Barons reported analysts at the New York-based investment banking firm recently met with J.P. Morgan’s CEO Jamie Dimon to discuss the bank’s financial outlook as its employees are set to return to their offices next week.
Despite uncertainty over the economy, J.P. Morgan has seen signs that credit is doing well. For example, customers who sought deferrals on their credit cards and mortgages at the onset of the pandemic continued to make payments, Brian Kleinhanzl, KBW’s managing director wrote.
Still, the uncertainty over the biggest dive in the economy since the Great Depression has made it challenging for investors to determine the credit issues facing the county’s financial institutions. So far, the stimulus passed by Congress earlier this year has limited credit losses so far.
Banks have built reserves this year under the Current Expected Credit Losses (CECL) rules, an accounting model that focuses on estimation of expected losses over the life of the loans, Baron's reported. Losses could surface later, but reserves continue to grow as the economy has done better than the bank's initial forecasts.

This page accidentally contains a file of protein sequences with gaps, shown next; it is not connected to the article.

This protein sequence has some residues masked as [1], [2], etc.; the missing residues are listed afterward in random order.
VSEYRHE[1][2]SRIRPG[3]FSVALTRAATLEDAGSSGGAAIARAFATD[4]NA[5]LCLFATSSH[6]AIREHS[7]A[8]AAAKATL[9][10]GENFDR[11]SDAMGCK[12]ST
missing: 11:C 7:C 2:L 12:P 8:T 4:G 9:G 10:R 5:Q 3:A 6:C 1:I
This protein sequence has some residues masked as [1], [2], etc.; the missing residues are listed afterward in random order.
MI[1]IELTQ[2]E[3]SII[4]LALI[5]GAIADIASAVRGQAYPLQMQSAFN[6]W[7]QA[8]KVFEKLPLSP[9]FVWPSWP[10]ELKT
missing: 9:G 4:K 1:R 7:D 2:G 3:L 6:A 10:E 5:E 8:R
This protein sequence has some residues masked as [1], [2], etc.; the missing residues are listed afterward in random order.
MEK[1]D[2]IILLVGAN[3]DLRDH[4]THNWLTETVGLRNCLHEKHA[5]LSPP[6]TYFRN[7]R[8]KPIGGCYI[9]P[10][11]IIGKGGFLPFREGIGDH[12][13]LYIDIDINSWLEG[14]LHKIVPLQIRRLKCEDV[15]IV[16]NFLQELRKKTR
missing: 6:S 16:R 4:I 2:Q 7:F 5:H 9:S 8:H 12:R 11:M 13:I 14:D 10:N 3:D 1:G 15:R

“If projections do not change and come in as expected, Jamie noted it would not be unreasonable to expect reserve releases in the fourth quarter,” Kleinhanzl wrote.
Barron’s has reported some banks, including J.P. Morgan, could release reserves next year and in 2022.
In addition to credit, Dimon also discussed the pluses and minuses of working from home. While shelter-in-place orders forced quick decisions while staff worked from home digitally, productivity waned, especially on Mondays and Fridays, according to Kleinhanzl.
Younger staff may also be at a disadvantage without guidance in the office from experienced staffers.
Marc Badrichani, the bank’s head of sales and research, and Trading Chief Troy Rohrbaugh delivered the announcement in conference calls Wednesday (Sept. 9). The executives also told employees that if the senior staff remained at home full-time, junior staffers wouldn’t get the training they need to succeed, sources told the WSJ.
To ease the return for a nervous workforce, Chase implemented a mandatory training program to define office rules, the sources said.
In mid-March, a coronavirus outbreak infected more than a dozen people on the company’s fifth-floor offices. Now, by reopening the trading floor, J.P.Morgan is signaling to employees and competitors that it’s okay to return.